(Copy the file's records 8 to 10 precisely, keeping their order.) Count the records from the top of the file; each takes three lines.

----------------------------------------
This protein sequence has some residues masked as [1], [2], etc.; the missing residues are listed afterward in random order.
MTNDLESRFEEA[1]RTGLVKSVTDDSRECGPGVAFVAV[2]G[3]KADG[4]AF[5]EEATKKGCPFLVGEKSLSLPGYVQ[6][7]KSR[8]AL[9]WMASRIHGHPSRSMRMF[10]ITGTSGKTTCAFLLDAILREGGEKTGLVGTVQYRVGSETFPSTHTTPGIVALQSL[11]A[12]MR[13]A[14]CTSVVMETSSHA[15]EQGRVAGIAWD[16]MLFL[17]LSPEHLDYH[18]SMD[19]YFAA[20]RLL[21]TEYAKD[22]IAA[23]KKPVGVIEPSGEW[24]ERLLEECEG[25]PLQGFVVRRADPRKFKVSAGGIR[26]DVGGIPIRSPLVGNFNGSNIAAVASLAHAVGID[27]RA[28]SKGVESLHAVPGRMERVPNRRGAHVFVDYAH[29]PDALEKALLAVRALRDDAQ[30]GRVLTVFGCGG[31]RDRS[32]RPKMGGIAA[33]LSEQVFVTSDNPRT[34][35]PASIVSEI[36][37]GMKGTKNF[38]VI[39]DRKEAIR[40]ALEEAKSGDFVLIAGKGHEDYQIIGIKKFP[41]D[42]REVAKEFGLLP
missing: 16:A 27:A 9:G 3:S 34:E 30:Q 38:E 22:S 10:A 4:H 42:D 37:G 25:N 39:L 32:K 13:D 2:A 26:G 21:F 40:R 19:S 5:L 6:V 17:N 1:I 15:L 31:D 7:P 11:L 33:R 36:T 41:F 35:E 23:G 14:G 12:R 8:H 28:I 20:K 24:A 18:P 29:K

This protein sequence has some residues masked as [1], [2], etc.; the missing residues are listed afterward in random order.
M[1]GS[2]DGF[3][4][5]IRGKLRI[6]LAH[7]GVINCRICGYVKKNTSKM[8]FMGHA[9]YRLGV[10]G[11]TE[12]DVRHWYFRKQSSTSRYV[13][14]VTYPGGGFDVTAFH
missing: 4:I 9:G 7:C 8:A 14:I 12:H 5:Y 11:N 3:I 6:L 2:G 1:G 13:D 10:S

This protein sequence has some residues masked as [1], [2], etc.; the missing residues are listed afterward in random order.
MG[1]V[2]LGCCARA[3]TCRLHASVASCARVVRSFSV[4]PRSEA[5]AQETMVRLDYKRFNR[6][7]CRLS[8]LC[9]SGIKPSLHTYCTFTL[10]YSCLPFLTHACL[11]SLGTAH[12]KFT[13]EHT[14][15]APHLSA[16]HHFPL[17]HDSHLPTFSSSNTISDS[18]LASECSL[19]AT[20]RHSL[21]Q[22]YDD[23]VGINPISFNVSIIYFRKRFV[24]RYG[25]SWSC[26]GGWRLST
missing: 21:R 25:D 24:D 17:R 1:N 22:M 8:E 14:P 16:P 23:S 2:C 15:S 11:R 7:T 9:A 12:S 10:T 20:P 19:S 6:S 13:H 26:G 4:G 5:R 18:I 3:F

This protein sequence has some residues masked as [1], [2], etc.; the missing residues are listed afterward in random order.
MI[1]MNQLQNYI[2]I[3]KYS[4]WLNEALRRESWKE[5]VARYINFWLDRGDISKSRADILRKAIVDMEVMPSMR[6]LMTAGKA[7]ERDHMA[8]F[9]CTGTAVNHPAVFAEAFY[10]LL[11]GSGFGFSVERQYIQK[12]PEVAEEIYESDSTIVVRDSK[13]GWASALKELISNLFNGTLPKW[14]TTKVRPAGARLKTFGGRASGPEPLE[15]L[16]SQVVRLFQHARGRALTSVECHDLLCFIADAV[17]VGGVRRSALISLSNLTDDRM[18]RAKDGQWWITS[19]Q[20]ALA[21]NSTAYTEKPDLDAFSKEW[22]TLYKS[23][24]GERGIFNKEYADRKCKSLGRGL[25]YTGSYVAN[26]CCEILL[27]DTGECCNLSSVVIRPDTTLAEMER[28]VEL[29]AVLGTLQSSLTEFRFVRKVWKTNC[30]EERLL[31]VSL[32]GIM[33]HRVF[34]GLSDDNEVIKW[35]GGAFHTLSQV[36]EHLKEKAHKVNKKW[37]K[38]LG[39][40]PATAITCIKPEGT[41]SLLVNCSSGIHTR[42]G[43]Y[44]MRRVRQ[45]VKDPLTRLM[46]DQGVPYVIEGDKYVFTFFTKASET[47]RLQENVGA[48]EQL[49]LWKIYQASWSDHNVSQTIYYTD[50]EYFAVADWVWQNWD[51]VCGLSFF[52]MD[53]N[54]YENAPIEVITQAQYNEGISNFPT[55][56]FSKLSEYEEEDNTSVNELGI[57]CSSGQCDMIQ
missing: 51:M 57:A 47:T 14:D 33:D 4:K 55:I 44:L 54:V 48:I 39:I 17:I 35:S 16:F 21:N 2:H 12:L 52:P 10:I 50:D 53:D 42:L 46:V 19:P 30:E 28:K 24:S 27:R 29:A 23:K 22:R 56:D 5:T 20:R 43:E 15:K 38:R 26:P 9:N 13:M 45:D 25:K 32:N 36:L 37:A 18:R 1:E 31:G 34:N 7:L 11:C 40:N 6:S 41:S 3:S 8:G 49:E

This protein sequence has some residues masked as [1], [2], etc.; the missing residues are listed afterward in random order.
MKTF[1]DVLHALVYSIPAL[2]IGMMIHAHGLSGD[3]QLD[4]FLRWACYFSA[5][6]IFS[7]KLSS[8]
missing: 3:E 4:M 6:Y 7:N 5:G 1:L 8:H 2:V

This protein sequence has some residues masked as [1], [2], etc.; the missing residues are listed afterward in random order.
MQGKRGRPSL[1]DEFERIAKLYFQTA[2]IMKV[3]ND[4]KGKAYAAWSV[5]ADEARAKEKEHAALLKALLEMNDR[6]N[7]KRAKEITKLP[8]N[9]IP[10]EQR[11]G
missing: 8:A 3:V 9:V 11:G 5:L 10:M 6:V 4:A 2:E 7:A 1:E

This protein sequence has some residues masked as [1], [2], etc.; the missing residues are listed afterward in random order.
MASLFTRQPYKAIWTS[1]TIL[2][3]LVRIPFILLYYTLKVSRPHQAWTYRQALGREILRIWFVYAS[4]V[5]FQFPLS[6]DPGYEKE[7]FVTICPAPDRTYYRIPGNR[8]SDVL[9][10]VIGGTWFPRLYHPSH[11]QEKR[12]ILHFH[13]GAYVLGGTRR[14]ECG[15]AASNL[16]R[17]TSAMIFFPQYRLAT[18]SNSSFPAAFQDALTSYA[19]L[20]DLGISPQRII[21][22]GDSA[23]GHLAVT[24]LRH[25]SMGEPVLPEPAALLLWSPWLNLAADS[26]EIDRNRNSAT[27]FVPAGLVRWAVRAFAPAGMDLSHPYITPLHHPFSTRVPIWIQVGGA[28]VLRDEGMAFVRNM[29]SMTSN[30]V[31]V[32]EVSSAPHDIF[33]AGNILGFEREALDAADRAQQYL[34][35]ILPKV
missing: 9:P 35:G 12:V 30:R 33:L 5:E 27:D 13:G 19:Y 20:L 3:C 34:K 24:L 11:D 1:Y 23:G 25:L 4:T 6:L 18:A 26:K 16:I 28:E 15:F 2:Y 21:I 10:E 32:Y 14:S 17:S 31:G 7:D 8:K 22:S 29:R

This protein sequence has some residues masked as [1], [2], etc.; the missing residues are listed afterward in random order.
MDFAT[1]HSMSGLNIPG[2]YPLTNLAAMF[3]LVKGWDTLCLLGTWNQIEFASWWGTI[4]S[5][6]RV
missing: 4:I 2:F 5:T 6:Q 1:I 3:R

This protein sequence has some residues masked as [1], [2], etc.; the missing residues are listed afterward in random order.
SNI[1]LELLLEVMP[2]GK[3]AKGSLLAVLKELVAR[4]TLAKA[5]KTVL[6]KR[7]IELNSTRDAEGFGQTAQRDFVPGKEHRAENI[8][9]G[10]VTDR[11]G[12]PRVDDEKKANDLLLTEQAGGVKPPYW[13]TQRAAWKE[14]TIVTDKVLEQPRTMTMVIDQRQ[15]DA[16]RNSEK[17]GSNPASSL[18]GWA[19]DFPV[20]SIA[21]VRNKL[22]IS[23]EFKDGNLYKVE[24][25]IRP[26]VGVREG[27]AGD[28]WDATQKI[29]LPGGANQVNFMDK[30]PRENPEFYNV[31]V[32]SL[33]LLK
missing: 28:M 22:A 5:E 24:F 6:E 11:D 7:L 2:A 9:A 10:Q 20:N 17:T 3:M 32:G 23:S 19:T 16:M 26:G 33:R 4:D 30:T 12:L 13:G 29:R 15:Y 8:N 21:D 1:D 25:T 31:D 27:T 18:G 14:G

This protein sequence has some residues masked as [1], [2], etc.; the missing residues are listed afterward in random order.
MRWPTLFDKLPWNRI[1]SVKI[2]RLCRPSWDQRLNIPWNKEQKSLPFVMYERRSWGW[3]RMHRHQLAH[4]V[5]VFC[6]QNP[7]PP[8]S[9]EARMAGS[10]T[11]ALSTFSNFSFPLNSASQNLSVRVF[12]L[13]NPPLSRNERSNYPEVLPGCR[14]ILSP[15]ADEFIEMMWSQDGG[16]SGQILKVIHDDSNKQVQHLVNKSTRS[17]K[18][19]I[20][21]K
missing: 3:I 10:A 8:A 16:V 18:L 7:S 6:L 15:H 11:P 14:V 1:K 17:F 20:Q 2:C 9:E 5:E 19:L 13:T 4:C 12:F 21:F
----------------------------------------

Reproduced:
This protein sequence has some residues masked as [1], [2], etc.; the missing residues are listed afterward in random order.
MDFAT[1]HSMSGLNIPG[2]YPLTNLAAMF[3]LVKGWDTLCLLGTWNQIEFASWWGTI[4]S[5][6]RV
missing: 4:I 2:F 5:T 6:Q 1:I 3:R

This protein sequence has some residues masked as [1], [2], etc.; the missing residues are listed afterward in random order.
SNI[1]LELLLEVMP[2]GK[3]AKGSLLAVLKELVAR[4]TLAKA[5]KTVL[6]KR[7]IELNSTRDAEGFGQTAQRDFVPGKEHRAENI[8][9]G[10]VTDR[11]G[12]PRVDDEKKANDLLLTEQAGGVKPPYW[13]TQRAAWKE[14]TIVTDKVLEQPRTMTMVIDQRQ[15]DA[16]RNSEK[17]GSNPASSL[18]GWA[19]DFPV[20]SIA[21]VRNKL[22]IS[23]EFKDGNLYKVE[24][25]IRP[26]VGVREG[27]AGD[28]WDATQKI[29]LPGGANQVNFMDK[30]PRENPEFYNV[31]V[32]SL[33]LLK
missing: 28:M 22:A 5:E 24:F 6:E 11:D 7:L 2:A 9:A 10:Q 20:N 17:T 3:M 32:G 23:S 19:T 16:M 26:G 33:R 4:D 30:T 12:L 13:G 29:R 15:Y 8:N 21:D 1:D 25:T 31:D 27:T 18:G 14:G

This protein sequence has some residues masked as [1], [2], etc.; the missing residues are listed afterward in random order.
MRWPTLFDKLPWNRI[1]SVKI[2]RLCRPSWDQRLNIPWNKEQKSLPFVMYERRSWGW[3]RMHRHQLAH[4]V[5]VFC[6]QNP[7]PP[8]S[9]EARMAGS[10]T[11]ALSTFSNFSFPLNSASQNLSVRVF[12]L[13]NPPLSRNERSNYPEVLPGCR[14]ILSP[15]ADEFIEMMWSQDGG[16]SGQILKVIHDDSNKQVQHLVNKSTRS[17]K[18][19]I[20][21]K
missing: 3:I 10:A 8:A 16:V 18:L 7:S 6:L 15:H 11:P 14:V 1:K 17:F 20:Q 2:C 9:E 5:E 19:L 13:T 4:C 12:F 21:F